How to make two SS feel comfortable with us?

(17 Posts)
GiveMeStrengh Tue 14-Nov-17 15:47:19

I have two stepsons (14 & 10) and its so hard for us to even get them to speak to us about what they did during the week, nevermind anything else
We've been told numerous times (by their mother) that they just find it hard to talk to us but are never given a reason why, not matter how many times we ask. We are just ourselves when they come round - their dad and myself are basically big kids, playing games and messing around so its not like they can't speak to us because we're strict or anything - I won't even have them do dishes are ours because its boring and we want them to have fun when their here not moan about chores.
Only time the 14yo speaks is when his brothers aren't around to interrupt or wind him up (which is basically never as my son is only 2 and his brother cannot go to bed with him so no late night chats can happen) we had one night when boxing was one but DP was constantly having to go upstairs to see the 10yo because he was upset that he was upstairs alone (that's a whole other issue!) so conversations were stop & start all night and he eventually got fed up of brother coming downstairs that he just went to bed himself.
We are constantly telling them they can invite mates round and saying if they want to go out and meet friends that's also fine with us but neither ever happens because their mum says they need to spend that time with just us, even thought we've said it's fine.
10yo won't speak as he has 'anxiety' about speaking to us - though he doesn't know why and I put that word in quotes as he hasn't actually been formally diagnosed with anything, it's just a word he's pick up from mum who thinks there's everything under the sun wrong with him and gets annoyed that we won't jump on the band wagon until she's taken him to the doctors and actually got him tested for things.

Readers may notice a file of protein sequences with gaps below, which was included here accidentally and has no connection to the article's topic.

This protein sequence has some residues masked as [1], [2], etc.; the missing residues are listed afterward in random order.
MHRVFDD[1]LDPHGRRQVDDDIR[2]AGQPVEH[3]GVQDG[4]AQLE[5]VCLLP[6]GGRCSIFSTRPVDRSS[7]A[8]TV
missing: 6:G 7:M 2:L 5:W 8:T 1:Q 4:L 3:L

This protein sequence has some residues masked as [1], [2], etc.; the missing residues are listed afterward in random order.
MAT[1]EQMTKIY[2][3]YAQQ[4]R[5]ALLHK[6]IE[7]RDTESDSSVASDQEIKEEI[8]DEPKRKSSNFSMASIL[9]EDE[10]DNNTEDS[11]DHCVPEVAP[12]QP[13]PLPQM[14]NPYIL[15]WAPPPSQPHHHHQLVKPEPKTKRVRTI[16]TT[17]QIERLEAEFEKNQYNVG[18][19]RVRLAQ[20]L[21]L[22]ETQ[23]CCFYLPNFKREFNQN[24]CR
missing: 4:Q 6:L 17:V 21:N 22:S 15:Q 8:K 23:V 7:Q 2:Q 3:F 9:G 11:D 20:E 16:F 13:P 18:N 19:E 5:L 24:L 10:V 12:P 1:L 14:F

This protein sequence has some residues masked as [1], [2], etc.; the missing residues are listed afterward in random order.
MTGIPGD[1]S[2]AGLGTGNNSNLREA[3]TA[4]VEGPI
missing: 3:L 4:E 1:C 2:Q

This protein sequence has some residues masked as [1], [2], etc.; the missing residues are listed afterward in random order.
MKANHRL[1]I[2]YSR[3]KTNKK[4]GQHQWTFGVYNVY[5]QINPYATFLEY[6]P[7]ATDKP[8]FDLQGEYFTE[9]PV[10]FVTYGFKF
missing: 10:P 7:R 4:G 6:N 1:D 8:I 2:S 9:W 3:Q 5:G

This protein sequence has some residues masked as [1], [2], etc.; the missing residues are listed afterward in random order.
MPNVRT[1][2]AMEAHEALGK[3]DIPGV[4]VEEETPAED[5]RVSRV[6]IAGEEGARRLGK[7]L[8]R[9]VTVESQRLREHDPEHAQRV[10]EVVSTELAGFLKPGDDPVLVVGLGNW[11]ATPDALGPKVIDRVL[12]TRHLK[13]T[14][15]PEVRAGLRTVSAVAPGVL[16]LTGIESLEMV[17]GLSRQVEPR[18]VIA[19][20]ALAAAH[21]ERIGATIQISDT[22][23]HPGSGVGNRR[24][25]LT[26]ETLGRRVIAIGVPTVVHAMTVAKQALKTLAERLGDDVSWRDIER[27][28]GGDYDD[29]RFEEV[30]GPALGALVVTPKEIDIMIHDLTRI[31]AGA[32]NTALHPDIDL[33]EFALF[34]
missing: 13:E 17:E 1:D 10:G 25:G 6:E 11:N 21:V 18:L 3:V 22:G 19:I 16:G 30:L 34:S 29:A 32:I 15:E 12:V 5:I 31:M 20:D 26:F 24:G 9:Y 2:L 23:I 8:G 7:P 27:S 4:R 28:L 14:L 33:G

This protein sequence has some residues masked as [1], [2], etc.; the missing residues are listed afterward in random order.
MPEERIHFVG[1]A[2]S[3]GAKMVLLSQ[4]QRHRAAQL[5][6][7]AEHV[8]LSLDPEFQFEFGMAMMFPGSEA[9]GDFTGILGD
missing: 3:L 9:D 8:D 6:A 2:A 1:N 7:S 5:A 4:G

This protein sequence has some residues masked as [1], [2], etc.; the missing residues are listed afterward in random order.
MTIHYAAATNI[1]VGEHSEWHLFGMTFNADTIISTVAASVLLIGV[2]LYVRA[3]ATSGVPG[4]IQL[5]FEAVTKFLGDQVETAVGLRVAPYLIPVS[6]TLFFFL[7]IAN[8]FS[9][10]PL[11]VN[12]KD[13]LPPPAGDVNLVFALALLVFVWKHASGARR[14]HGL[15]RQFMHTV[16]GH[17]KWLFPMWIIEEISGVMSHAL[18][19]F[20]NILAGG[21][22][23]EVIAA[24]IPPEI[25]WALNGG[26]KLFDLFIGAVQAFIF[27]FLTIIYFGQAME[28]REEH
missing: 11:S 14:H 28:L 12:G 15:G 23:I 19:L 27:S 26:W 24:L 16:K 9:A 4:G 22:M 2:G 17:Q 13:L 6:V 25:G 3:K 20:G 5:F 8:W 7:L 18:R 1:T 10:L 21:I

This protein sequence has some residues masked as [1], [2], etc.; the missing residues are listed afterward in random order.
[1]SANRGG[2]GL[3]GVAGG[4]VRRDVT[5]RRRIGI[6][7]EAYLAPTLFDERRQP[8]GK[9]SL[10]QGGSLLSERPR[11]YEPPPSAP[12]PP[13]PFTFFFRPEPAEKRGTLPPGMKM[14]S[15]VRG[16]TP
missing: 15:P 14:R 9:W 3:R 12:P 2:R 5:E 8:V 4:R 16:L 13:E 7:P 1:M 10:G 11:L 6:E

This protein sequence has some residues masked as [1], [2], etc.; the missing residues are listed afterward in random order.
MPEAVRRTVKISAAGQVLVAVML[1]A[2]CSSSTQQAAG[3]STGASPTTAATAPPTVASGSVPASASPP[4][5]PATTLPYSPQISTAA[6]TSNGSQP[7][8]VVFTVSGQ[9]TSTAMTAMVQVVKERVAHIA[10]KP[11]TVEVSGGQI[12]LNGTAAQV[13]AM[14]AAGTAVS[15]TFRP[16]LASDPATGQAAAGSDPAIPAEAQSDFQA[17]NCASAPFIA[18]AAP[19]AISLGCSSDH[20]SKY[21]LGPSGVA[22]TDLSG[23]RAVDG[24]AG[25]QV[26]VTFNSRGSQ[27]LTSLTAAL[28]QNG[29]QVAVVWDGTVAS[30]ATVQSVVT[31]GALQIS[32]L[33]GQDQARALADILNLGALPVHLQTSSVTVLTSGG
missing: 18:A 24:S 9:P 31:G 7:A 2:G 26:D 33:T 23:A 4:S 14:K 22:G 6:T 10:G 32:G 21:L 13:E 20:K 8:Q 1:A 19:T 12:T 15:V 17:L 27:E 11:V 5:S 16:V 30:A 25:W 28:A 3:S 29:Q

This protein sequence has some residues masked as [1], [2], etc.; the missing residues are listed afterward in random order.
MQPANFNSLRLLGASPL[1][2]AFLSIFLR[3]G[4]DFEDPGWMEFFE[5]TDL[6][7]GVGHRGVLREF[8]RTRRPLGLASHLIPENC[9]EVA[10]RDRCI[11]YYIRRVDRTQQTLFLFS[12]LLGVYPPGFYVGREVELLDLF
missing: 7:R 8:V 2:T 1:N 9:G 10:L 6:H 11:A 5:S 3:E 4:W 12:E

When he does speak to us, it is literally only to tell what he's 'anxious' about this week, and I always make a point to use the words 'worried' or 'concerned' when talking about the problems he having - taking each topic point by point and telling him why he should/shouldn't be worried - something that I know mum doesn't do, she will only tell him that he should be worried and make everything a bigger deal than it needs to be which in turn makes him worry more (I know this as I watched this scenario play out in front of me a number of times)
I think i just need an outside perspective - why do you think they aren't comfortable talking to us/being with us? I know this is already an essay so don't want to waffle on about everything but this has been going on for around 4/5 years now so not a teenage thing i don't think but could be wrong but after countless meetings with mum on her own and also all of us, we are still struggling - its like we have a chat about it, all say (including kids) we'll make more of an effort to have 1-1 chats etc but by the next time they see us they've forgotten the whole situation and refuse our efforts to try, going back to mum saying its still difficult and me having to basically defend their dad and myself against what the boys are saying we have (more rather haven't) done to mum who always has to text me about it - on that note I have actually stopped replying to her texts as I shouldn't have to defend myself or my actions to anyone, especially when I am - or DP is - being lied about. Thanks in advance. and sorry for essay!

OP’s posts: |
lunar1 Tue 14-Nov-17 16:07:36

Has their dad tried with them 1:1? Do they get time alone with him?

FaFoutis Tue 14-Nov-17 16:10:19

I think it is the 'us' that is the problem. They need a relationship with their dad first. You should back off a bit.

Justbookedasummmerholiday Tue 14-Nov-17 16:13:37

Reading between the lines - and having been a sm in the past - their dm is trying to make them feel anxious and unsettled, maybe even guilty, for enjoying being away from her and daring to have another life that she can't control.

Belleoftheball8 Tue 14-Nov-17 16:13:41

That was really hard to read and follow to be honest. I agree it sounds like they want one to one time with their father rather that the alternative option of us.

The1975 Tue 14-Nov-17 16:17:25

Message withdrawn at poster's request.

Goldmandra Tue 14-Nov-17 16:22:07

You need to stop telling your younger DSS that he shouldn't be worried about things that make him anxious.

An anxious child without a diagnosis is still an anxious child and telling an anxious child not to be anxious is unhelpful in the extreme. There is nothing more likely to stop a child communicating than being told they are wrong when they are communicating how they feel.

I agree with the previous poster who said you may need to back off. They need to have the opportunity to communicate with their dad without you around. If all conversations involve you, it's no surprise that they shut down.

You also need to be very, very careful not to criticise their mother, even by what you don't say. They may feel that talking to you would be condoning your view of their mother. They need to be supported to be loyal to both of their parents.